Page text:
Start Date

18-8-2021 10:00 AM

End Date

18-8-2021 11:00 AM

Subjects

Formative evaluation, Summative evaluation, Evaluation needs, Arithmetic, Mathematical concepts, Measurement, Primary school mathematics, Teaching innovations, Classroom observation techniques, Learning communities, Case studies

Abstract

There is widespread agreement about the importance of accounting for the extent to which educational systems advance student learning. Yet, the forms and formats of accountable assessments often ill serve students and teachers; the summative judgements of student performance that are typically employed to indicate proficiencies on benchmarks of student learning commonly fail to capture student performance in ways that are specific and actionable for teachers. Timing is another key barrier to the utility of summative assessment. In the US, summative evaluations occur at the end of the school year and may serve future students, but do not help teachers better support the students who were tested. In contrast, formative assessments provide actionable grounds to improve the quality of instruction on the basis of both the granularity and specificity of their content and their timing. Unfortunately, the psychometric qualities of formative assessments are often unknown. I describe an innovative approach to assessment that aims to blend the productive characteristics of both summative and formative assessment. The resulting assessment system is accountable to students and teachers by providing actionable information for improving classroom instruction, and at the same time, it addresses the demands of psychometric quality for purposes of system accountability as it is currently practiced (in the US). The innovative assessment system relies on partnership with teachers to generate (1) a shared conceptual frame for describing instructional goals and valued forms of teaching and learning; (2) a set of electronic tools to help teachers detect, share, analyse, and interpret student learning data; and (3) classroom and school-level community professional development structures to support and sustain a widespread practice of assessing to guide instruction. These features are coupled with new psychometric models, developed by the Berkeley Evaluation and Research Center, that provide more robust estimates of student learning by linking information from multiple sources, including student classroom work, student responses to formative assessments, and summative evaluations. (Mark Wilson will address the psychometric modeling during this conference.) Here I describe challenges and prospects for this innovation with a case study of its implementation in a K–5 elementary school that is seeking to improve the quality of instruction and students’ understandings of measure and rational number arithmetic.

Place of Publication

Melbourne Australia

Publisher

Australian Council for Educational Research

ISBN

978-1-74286-638-3

DOI

https://doi.org/10.37517/978-1-74286-638-3_9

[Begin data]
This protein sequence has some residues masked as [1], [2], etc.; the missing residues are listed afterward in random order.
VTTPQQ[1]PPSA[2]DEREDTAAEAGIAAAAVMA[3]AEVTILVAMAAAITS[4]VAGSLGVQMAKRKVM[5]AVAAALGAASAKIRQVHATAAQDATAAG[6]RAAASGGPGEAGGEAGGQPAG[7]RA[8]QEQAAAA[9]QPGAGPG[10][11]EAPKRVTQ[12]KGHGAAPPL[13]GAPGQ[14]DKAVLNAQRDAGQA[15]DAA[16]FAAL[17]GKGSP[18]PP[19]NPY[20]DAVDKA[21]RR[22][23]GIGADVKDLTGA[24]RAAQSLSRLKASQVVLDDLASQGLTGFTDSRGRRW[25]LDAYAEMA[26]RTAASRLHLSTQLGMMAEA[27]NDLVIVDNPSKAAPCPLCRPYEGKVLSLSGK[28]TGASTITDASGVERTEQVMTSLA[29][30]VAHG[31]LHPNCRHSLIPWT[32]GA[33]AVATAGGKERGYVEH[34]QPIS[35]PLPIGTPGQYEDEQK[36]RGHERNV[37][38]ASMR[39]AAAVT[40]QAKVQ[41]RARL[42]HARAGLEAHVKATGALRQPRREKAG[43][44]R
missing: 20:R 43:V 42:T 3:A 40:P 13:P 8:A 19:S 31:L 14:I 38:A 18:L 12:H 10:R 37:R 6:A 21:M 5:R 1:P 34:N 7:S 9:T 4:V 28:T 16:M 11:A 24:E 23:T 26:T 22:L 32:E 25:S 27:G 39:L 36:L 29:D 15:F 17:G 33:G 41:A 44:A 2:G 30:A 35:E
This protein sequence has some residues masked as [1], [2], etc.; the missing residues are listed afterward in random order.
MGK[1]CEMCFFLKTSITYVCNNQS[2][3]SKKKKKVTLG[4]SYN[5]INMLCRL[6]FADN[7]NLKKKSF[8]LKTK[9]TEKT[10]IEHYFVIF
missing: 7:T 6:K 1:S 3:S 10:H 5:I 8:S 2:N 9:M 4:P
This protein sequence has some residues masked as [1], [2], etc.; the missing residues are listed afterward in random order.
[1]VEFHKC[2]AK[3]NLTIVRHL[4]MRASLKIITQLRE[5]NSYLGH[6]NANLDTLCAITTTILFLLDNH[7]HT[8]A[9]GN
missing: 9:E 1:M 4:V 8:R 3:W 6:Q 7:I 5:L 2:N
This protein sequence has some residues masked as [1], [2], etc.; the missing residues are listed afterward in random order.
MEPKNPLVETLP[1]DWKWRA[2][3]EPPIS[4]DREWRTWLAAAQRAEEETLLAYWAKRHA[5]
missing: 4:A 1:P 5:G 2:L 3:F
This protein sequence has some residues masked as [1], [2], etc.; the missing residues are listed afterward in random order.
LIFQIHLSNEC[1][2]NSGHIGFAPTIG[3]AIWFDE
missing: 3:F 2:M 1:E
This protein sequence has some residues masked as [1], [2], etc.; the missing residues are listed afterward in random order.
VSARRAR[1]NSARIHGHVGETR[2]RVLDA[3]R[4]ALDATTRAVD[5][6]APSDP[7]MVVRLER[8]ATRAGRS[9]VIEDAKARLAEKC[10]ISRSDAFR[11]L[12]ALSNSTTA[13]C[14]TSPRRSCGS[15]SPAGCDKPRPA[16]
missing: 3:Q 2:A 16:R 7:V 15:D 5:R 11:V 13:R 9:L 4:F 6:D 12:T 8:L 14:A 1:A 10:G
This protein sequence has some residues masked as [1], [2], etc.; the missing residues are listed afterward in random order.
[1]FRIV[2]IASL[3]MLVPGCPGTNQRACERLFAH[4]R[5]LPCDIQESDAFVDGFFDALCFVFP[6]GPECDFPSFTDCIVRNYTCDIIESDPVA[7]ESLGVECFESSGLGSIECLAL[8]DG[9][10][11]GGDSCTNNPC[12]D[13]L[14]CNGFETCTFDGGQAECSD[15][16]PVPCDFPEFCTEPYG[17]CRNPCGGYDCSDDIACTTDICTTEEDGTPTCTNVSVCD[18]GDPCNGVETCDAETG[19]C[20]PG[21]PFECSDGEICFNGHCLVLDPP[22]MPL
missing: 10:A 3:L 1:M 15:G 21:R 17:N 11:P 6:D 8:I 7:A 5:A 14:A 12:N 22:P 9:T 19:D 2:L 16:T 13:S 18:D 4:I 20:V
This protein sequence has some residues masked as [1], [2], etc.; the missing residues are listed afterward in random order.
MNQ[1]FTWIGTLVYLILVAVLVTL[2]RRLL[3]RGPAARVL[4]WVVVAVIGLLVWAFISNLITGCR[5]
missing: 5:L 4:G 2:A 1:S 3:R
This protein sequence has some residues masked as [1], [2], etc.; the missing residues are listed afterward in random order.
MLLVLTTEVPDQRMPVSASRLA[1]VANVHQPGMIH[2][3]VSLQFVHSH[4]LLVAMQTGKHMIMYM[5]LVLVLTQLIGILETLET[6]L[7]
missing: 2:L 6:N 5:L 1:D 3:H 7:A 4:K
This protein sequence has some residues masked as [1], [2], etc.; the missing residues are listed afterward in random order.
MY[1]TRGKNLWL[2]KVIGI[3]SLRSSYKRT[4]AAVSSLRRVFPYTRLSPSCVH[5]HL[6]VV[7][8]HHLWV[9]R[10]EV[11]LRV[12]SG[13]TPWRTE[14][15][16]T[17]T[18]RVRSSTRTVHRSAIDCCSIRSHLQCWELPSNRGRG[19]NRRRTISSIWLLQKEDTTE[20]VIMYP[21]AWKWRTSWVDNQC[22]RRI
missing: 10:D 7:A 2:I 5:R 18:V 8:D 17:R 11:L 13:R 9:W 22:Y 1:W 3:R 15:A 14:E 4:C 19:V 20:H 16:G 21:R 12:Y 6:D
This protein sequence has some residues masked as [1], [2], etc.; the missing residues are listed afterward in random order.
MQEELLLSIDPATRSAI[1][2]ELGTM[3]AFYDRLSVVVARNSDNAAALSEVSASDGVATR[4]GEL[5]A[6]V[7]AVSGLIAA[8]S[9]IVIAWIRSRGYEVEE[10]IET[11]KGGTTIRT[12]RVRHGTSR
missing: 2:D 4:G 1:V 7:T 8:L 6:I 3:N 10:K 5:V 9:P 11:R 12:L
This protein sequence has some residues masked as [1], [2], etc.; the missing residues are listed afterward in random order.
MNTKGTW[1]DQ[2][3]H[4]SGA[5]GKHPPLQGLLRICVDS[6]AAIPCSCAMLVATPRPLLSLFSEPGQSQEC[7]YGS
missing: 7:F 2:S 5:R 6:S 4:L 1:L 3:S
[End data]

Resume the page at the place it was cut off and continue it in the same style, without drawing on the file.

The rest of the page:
Geographic Subject

United States

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Aug 18th, 10:00 AM Aug 18th, 11:00 AM

Keynote: Accountable assessment

There is widespread agreement about the importance of accounting for the extent to which educational systems advance student learning. Yet, the forms and formats of accountable assessments often ill serve students and teachers; the summative judgements of student performance that are typically employed to indicate proficiencies on benchmarks of student learning commonly fail to capture student performance in ways that are specific and actionable for teachers. Timing is another key barrier to the utility of summative assessment. In the US, summative evaluations occur at the end of the school year and may serve future students, but do not help teachers better support the students who were tested. In contrast, formative assessments provide actionable grounds to improve the quality of instruction on the basis of both the granularity and specificity of their content and their timing. Unfortunately, the psychometric qualities of formative assessments are often unknown. I describe an innovative approach to assessment that aims to blend the productive characteristics of both summative and formative assessment. The resulting assessment system is accountable to students and teachers by providing actionable information for improving classroom instruction, and at the same time, it addresses the demands of psychometric quality for purposes of system accountability as it is currently practiced (in the US). The innovative assessment system relies on partnership with teachers to generate (1) a shared conceptual frame for describing instructional goals and valued forms of teaching and learning; (2) a set of electronic tools to help teachers detect, share, analyse, and interpret student learning data; and (3) classroom and school-level community professional development structures to support and sustain a widespread practice of assessing to guide instruction. These features are coupled with new psychometric models, developed by the Berkeley Evaluation and Research Center, that provide more robust estimates of student learning by linking information from multiple sources, including student classroom work, student responses to formative assessments, and summative evaluations. (Mark Wilson will address the psychometric modeling during this conference.) Here I describe challenges and prospects for this innovation with a case study of its implementation in a K–5 elementary school that is seeking to improve the quality of instruction and students’ understandings of measure and rational number arithmetic.